“Forty-eight. I had Mia when I was twenty-one, probably too young to be having kids, but I loved her mother and thought we were happy together. When she left me and took Mia with her… There is no way for me to properly articulate the horror of that. She took my child. I was a young father, but I was very hands-on with her. I got up with her every morning, changed her and fed her and played with her. I took her on long walks in the woods and built snowmen for her. I adored her with all my heart, but the marriage wasn’t working out. My wife was very unhappy. We fought all the time, until she finally said she wanted a divorce.”
Izzy had heard bits and pieces of the story from Wade and Mia, but hearing Cabot’s side of it was like hearing it for the first time.
“I was young and stupid and went directly to the law firm that had handled my family’s legal business for decades. They played hardball with her, which was a mistake. I see that now, but at the time, I just wanted out of the marriage and to gain custody of my daughter. She couldn’t afford a lawyer, so I’m sure it seemed to her that I was steamrolling her. Which was why she ran. She took off with Mia, and I never saw either of them again until I got the call that Mia wanted to see me.”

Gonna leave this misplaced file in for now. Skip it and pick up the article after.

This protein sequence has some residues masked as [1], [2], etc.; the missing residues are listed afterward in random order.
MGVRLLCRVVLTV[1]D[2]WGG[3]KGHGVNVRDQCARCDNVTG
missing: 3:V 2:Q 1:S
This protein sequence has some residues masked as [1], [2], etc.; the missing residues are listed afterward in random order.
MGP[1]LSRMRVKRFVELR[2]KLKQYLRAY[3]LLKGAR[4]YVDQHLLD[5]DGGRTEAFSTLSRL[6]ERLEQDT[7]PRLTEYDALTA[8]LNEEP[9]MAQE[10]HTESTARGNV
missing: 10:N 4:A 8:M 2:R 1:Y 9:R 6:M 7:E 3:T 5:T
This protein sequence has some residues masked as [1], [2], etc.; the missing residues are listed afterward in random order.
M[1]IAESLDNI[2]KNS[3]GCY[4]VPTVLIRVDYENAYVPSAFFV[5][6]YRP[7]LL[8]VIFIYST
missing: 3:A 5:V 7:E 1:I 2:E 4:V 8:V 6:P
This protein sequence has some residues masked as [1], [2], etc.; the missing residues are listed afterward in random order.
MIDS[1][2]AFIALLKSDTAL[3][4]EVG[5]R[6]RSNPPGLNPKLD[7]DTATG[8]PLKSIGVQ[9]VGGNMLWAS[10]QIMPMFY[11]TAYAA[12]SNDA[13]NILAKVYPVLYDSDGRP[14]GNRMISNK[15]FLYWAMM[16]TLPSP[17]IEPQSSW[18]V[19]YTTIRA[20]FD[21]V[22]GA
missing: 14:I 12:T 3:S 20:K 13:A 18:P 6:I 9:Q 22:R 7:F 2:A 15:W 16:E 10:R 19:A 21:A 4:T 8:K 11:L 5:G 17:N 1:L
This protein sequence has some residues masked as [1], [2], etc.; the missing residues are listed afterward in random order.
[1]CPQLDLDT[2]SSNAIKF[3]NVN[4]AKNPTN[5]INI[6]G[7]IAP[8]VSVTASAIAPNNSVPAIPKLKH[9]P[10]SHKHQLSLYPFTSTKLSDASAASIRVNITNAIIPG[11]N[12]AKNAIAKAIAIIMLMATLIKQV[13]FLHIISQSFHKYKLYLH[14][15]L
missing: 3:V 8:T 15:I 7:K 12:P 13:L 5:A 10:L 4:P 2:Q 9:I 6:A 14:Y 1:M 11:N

“I can’t imagine what that was like for you when it first happened.”
“I’ve never felt that kind of desperation, before or since. At first, I assumed they’d come back. That Deb would come to her senses and do the right thing, but she never did. They disappeared off the face of the earth. I spent a small fortune trying to find them, but we never had so much as a single lead that panned out.”